how to write marvel-style

Spi­der-Man writer Dan Slott’s top tips for writ­ing Marvel-style ac­tion

Comic Heroes - - Contents -

Dan Slott’s top tips for writ­ing the Marvel way

Pi­o­neered by Stan Lee dur­ing the ’60s, the Marvel Method has been crit­i­cised for leav­ing all the work up to the artist. But as Dan Slott tells Stephen Jewell, it can also lead to greater cre­ativ­ity

He was one of a quar­tet of writ­ers charged with rein­vent­ing Peter Parker in 2008’s con­tro­ver­sial “Brand New Day” sto­ry­line, but Dan Slott has flown solo on the wall­crawler’s bi-weekly ad­ven­tures since Amaz­ing Spi­der-Man #648.

Slott made his comic book de­but with a back-up in July 1991’s New War­riors An­nual #1, be­fore cut­ting his teeth on nu­mer­ous an­i­ma­tion-based younger reader ti­tles in­clud­ing Ren & Stimpy for Marvel. Af­ter a move to DC, pen­ning 2003 minis­eries Arkham Asy­lum: Liv­ing Hell, he re­turned to Marvel, script­ing se­ries such as She-Hulk and Mighty Avengers.

Slott’s con­tro­ver­sial Su­pe­rior Spi­der­Man run, saw a mind-swapped Doc­tor Oc­to­pus tak­ing on the web-spinner’s man­tle but he re­cently res­ur­rected Peter Parker in the pages of the re­launched Amaz­ing Spi­der-Man.

Work out what script­ing style suits you

“I work in this kind of neb­u­lous way, which is not re­ally Marvel style but we call it that. I pretty much write what I want in ev­ery panel of ev­ery page with an in­di­ca­tion of the di­a­logue and then I wait to see what gifts the artists give me when they draw these beau­ti­ful pages. And once I’ve seen the art, I might go, ‘Okay, I’ll add this line of di­a­logue here,’ ‘I’ll put in this sound ef­fect there,’ 01 or ‘We’ll put in some nar­ra­tive cap­tions.’”

Full Script vs the Marvel Method

“It’s called the Marvel Method be­cause it’s the way Stan Lee did ev­ery­thing. But I tend to go for a lit­tle bit more de­tail. At one point a few years ago, Marvel was think­ing of go­ing Marvel style again as there was a cou­ple of magic weeks where Joe Que­sada was think­ing, ‘We should do this – we should go back to that.’ I re­mem­ber Ed Brubaker ask­ing if he could see one of my plots, as I was sup­pos­edly the only guy work­ing Marvel style at that point. He looked at my plot and ba­si­cally said, ‘You’re too lazy to put in the script’ and I said, ‘Yeah, that’s pretty much it.’”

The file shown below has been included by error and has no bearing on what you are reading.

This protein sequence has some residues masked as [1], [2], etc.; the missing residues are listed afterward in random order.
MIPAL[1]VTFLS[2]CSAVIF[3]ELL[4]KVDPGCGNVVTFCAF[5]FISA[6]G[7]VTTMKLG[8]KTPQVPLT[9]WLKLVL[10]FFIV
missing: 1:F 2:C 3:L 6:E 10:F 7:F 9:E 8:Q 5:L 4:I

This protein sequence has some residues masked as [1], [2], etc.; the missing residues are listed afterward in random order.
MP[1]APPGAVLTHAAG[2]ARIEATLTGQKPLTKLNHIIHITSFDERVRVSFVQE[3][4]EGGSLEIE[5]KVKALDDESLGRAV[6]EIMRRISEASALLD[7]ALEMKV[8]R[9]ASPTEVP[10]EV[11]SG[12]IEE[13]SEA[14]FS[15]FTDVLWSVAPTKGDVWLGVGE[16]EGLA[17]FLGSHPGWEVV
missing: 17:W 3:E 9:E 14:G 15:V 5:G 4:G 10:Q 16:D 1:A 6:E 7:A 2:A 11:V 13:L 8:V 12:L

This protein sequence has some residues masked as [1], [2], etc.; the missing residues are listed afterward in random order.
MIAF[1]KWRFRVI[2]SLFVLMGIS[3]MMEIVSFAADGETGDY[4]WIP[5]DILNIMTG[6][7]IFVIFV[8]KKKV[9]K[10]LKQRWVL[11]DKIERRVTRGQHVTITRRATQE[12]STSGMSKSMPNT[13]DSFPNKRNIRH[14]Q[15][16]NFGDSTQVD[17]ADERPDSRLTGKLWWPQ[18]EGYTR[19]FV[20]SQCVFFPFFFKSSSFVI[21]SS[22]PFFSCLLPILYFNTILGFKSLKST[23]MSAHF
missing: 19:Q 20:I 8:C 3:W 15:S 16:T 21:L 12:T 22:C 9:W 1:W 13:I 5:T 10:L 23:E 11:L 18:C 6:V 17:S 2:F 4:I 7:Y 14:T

In­clude di­a­logue from the start only when necess ary

“I only in­clude di­a­logue in the first draft if there’s a very spe­cific ex­change that I want in there, al­though I try not to do that too of­ten. One ex­cep­tion that I can think of is from back when I was do­ing Mighty Avengers: there’s a scene where Hank Pym and Reed Richards are go­ing back and forth over dif­fer­ent view screens, try­ing to get one-up on each other 02 . I wrote it out very specif­i­cally with all of the di­a­logue in place be­cause I wanted this ex­act scene to hap­pen in the end. There’s a de­vice that they’re fight­ing over that Hank helped Go­liath build. Reed is in pos­ses­sion of it but he doesn’t want to give it back to Hank be­cause he thinks Hank is rather loopy. They’re ar­gu­ing over the mer­its of who should have it and at one point Hank goes, ‘I should have it be­cause it’s based on Pym Par­ti­cles so I’m the most log­i­cal per­son to have this de­vice.’ But then Reed goes, ‘Yes, but we all know that I know more about Pym Par­ti­cles than you do.’ Ev­ery­body in the room is do­ing spit-takes and the last line is Hank go­ing, ‘Reed, it’s on, bitch!’ That was all writ­ten out in full, but nor­mally I wouldn’t do that.”

Your artist will leave you gems of in­spi­ra­tion

“Some­times you get these lit­tle gifts that you didn’t re­alise were there un­til you see the art. I had a bit in “New Ways To Die” (in Amaz­ing Spi­der-Man #568-573) where Harry Os­born is con­fronted by his fa­ther in Nor­man’s of­fice. He spins around as he’s in the chair and he’s back in the Goblin suit but with the mask off. When John Romita Jr drew the scene, he had him drink­ing cof­fee and when I saw this mug, I thought, ‘It has to say “World’s Great­est Dad”.’ 03 That was just a gift as you don’t see these things com­ing but how could you not have it say ‘World’s Great­est Dad’?”

Leave plenty of space for

the ac­tion to un­fold

“I’m ter­ri­ble for not leav­ing the artist enough space for the ac­tion. But it also de­pends on who the artist is. I have given Giuseppe Ca­muncoli pages with barely any space and he’s made them feel big­ger 04 . Con­versely, I re­mem­ber giv­ing one artist a dou­blepage spread and they did a re­ally tight close-up. I was like, ‘I give you a dou­ble-page spread with this big ac­tion scene and you give me a close-up?!’ The worst thing that any artist can do to me is show me that they can draw a crowd scene be­cause then I’ll ask for it all the time, which is a ter­ri­ble thing for a writer to do. It’s just mean! You’re trap­ping your artist to a ta­ble for days. You should never do that!”

Make sure that there is a rea­son for ev­ery­thing

“Es­pe­cially when you’re do­ing an ac­tion se­quence! The most im­por­tant thing for an ac­tion se­quence is that it can’t just be there for the sake of the ac­tion. There has to be some kind of heart be­hind it. You have to know what all the char­ac­ters in the ac­tion se­quence want and the ac­tion should re­flect that. It might be that they want to do this very spe­cific thing and so much is on the line if they don’t get it done. Also why do they need to do it? If the char­ac­ters are not emo­tion­ally in­vested in why you’re hav­ing the ac­tion scene, then there’s no rea­son to do it. It can’t just be some­thing blow­ing up for the sake of blow­ing some­thing up. It has to blow up and mean some­thing to the char­ac­ters. Other­wise it won’t mean any­thing to the read­ers.”